Builders Respond to Desire for Multigenerational Homes

The new American household is much like the old multigenerational household that existed before World War II, recent population trends show. And builders are responding by offering "bonus" and "flex" rooms, while circumventing outdated zoning.
November 30, 2012, 1pm PST | Jonathan Nettler | @nettsj
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Penelope Green examines efforts by the nation's largest homebuilders to "accommodate the changing shape of the American family: boomer couples with boomerang children and aging parents, an increasingly multiethnic population with a tradition of housing three generations under one roof, and even singles who may need to double up with siblings or friends in this fraught economic climate."

Lennar, Pulte, Ryland and KB Homes all offer alternatives that can provide semi-private accommodations for additional household members without running afoul of zoning that bans accessory dwelling units.

"Scott Thomas, national director of product development for PulteGroup, the largest homebuilder in the United States, said his company now offers layouts with larger 'flex rooms' and an over-the-garage apartment it calls the Grand Retreat," notes Green. "Ryland and KB Homes have been offering similar alternatives, and have seen their popularity increase as multigenerational households become more common."

"'For whatever reason,' Mr. Thomas said, 'whether it’s the return of something that was part of our lifestyle in the past, or simply related to the economy, multigenerational living is definitely taking place.' Thirty percent of Pulte customers are asking for such features, the company said."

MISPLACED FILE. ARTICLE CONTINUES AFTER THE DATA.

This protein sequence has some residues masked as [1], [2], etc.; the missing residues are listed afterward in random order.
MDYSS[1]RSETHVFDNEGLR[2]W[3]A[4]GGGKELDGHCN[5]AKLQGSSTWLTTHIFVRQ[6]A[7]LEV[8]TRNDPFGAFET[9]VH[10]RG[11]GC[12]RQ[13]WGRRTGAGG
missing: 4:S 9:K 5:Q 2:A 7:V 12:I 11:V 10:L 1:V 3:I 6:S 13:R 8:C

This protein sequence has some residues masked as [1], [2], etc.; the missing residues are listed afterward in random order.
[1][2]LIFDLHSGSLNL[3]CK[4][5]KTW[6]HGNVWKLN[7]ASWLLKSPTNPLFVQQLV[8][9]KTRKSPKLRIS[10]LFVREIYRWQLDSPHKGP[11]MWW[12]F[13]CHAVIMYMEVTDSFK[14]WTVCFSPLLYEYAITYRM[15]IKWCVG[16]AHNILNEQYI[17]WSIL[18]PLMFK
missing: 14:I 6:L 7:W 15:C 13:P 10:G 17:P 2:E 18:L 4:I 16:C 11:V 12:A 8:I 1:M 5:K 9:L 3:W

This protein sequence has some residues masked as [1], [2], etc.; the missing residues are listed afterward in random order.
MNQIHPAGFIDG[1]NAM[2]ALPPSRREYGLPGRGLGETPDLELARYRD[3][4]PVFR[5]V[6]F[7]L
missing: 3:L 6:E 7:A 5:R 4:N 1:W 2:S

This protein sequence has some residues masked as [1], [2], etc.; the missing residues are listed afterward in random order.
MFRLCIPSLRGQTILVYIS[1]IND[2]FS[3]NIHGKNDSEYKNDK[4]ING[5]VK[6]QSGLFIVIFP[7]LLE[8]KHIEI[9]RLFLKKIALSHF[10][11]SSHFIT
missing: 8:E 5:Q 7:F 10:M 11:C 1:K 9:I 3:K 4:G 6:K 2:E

And what about the pesky “dead hand of single-family zoning,” noted by Michael Litchfield, the author of “In-Laws, Outlaws, and Granny Flats: Your Guide to Turning One House into Two Homes”? "To circumvent zoning that is leery of duplexes," says Green, "Lennar’s Next Gen houses run on a single electric meter, have only microwave convection ovens in the apartment, and from the outside look like other houses."

“One address, one hookup, one electric meter,” said Alan Jones, Lennar’s Arizona division president.

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Published on Thursday, November 29, 2012 in The New York Times
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